Doubts in Electrophysiology

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varada77
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Doubts in Electrophysiology

I have certain doubts in electrophysiology. Why is the resistance of the voltmeter recording the current from the membrane kept high? What is the rationale behind it?

What are rectifying currents? How is it reduced by increasing the concentration of the electrolyte in the pipette?

What is voltage noise? How is this prevented by using a highly concentrated electrolyte solution in the pipette?

How does a concentrated electrolyte solution in the pipette provides a wider recording bandwidth?

I am new to the field of electrophysiology. During my study I had doubts regarding the above points. Please clarify so that I can understand the concepts better.

Also please tell me if there is a very good book which presents electrophysiological concepts in simple language. Thank you.

RedBull
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I hope that I can answer you

I hope that I can answer you satisfactorily.

Firstly, the resistance of the voltmeter is kept high in order to minimize the current passing through the voltmeter so that the energy dissipated across the voltmeter is minimized.

Regarding the rectifying current, I only know that the current can be classified into 2 types: the outward rectifier current and the inward rectifier current. You may search about the named currents and get to knoiw about their characteristics.

Meanwhile, I doubt if the rectifying current can be reduced by increasing the concentration of the electrolyte in the pipette.

I'm not sure about voltage noise.

I think if some authorized persons say that a concentrated electrolyte solution in the pipette can provide a wider recording bandwidth, then just follow his instructions and there's no need to delve into the reasons why this was done in this way as this is very time-consuming if you force yourself to be familar with all these rules.

Doctor_D
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ad 2) Rectification means

ad 2) Rectification means that a channel does not conduct ions in both directions symetrically, but rather favors one direction. This means that the current-voltage (IV) curve is not linear, but "bent".

If you change the reversal potential for an ion you also change the current that you get at a given voltage (except at the reversal potentioal, of course). So, you might get more current at a given voltage by adjusting your electrolyte composition, but only if the channel is able to conduct in that direction at all.

ad 3) I'm not sure what voltage noise is supposed to mean. If its about flickering of voltage-gated ion channels, then you might either use blockers for these channels or clamp the cell at voltages where the channels don't flicker.

The most quoted textbooks in electrophysiology are probably Ion Channels of Excitable Membranes by Bertil Hille and Single-Channel Recording by the Nobel laureates Neher and Sakmann.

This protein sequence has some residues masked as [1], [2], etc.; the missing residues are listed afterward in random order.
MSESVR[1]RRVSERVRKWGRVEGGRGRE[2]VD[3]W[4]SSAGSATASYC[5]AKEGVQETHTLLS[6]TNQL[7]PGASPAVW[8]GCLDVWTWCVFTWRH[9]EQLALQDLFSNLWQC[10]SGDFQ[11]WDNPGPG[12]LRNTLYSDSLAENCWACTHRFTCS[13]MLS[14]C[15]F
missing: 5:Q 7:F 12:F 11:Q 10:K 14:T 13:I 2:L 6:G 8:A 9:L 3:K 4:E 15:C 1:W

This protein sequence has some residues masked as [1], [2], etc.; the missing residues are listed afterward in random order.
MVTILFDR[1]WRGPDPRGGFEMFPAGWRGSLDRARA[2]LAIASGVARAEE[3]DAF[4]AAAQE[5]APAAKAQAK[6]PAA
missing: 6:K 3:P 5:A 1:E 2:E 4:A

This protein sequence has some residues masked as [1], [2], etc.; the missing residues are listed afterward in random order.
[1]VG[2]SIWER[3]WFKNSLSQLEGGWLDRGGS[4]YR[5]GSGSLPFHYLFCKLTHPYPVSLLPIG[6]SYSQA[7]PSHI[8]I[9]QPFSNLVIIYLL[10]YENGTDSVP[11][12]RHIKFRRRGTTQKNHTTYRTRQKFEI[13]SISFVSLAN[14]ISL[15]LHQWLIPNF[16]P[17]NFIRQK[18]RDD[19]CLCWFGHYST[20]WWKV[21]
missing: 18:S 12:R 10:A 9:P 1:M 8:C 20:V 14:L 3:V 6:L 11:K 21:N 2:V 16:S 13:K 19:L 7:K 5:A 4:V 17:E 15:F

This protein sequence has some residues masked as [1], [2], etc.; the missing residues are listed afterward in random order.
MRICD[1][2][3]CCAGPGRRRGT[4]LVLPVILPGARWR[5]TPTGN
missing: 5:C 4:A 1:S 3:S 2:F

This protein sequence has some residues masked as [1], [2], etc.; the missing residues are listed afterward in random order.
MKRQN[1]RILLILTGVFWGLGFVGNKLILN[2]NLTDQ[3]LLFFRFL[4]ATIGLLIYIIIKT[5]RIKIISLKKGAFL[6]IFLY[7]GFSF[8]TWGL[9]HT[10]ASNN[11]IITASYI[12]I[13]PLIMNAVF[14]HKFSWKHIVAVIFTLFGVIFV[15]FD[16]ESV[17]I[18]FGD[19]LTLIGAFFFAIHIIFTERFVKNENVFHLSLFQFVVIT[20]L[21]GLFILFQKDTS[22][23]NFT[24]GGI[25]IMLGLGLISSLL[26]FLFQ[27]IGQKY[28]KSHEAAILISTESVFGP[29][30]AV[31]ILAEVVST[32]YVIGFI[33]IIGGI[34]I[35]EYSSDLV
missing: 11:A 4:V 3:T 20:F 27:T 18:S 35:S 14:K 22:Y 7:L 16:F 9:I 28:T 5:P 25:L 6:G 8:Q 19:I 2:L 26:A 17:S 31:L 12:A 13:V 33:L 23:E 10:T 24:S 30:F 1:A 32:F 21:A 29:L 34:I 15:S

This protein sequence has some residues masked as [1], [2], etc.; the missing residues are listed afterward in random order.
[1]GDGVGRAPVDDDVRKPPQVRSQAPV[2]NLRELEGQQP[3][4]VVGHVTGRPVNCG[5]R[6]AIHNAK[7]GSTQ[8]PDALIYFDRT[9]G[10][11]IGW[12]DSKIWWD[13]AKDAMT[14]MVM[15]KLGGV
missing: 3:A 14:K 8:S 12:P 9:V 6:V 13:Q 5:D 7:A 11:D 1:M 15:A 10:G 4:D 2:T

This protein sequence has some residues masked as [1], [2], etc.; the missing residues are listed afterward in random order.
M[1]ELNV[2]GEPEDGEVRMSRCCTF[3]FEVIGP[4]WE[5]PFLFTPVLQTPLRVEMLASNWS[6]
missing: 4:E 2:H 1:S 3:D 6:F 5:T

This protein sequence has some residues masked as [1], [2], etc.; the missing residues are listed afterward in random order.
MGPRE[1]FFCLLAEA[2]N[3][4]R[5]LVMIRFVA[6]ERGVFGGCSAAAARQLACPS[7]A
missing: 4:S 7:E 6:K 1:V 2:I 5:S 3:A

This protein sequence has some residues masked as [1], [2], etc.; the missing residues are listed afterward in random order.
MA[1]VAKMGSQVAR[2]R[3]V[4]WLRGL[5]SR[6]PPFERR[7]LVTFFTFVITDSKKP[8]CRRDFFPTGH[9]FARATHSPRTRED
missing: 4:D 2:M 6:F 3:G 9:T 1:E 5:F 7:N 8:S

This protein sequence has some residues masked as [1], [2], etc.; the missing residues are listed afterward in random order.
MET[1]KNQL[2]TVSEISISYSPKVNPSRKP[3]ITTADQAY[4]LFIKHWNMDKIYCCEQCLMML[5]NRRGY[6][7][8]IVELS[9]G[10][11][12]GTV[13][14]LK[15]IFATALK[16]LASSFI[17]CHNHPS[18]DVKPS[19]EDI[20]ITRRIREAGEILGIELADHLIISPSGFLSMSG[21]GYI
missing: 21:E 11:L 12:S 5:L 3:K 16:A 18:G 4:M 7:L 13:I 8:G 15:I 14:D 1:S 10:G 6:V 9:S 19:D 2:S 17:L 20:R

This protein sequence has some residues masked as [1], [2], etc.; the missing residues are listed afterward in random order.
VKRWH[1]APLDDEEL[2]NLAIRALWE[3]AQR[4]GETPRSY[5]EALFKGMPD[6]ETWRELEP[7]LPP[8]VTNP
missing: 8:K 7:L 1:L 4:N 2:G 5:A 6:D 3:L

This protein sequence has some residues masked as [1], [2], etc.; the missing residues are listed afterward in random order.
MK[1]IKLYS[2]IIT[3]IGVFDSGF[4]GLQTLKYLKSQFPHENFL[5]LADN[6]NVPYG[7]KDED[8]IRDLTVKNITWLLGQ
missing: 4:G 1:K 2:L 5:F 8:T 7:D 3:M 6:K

littlebush
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Hi,varada77 and anyone

Hi,varada77 and anyone interested in electrophysiology but don't know much of it.I can appreciate your mentality and I suspect that most of the people in this field at the beginning will share some of such anxious feeling.Generally,electrophysiology is not easy and for most of the people who have been familiar with molecular biolgoy or cell biology,electrophysiology is quite different because it maily use physics to solve problems .The term electrophysilogy is too broad and not a well defined one so it is better to confine some specific techniques used say patch clamp if we want to clarify something and relieve the new comers' nerve .Understanding is of crucial improtance in learning the electrophysiloyg maybe any displine.You must digest anything you do not understand and do not leave anything fuzzy in your brain nesx time because it will interfer with your following learning process.Rome is not built in a day and learning electrophysilogy is a long term process.Try your best to consult any recouses you can obtain such as your mentor or someone big in the field by E-mailing them who generally are very nice.Reading books and literatures are very importance but unfortunately,no such book is perfect and on most of the situations ,you must consult several didderent books on just a very tiny topic .Different authors will give you differnet knowledge for nobody has the same viewpoint or perspective angle.I have read at least over 10 books and a myriad of papers just for patch clamp ,I have to say I just begin to know something but still unknow of much stuffs.Sometimes ,you even should systematically learn some advanced math such as calculus or statistics ,matrix ect in order to appreciate the single channel data and how to interprete them .Above are some of my sincere feeling and I hope it will point out some correct pathway for the followers.Good luck and let us attain the electrophysilogy peak and conque it.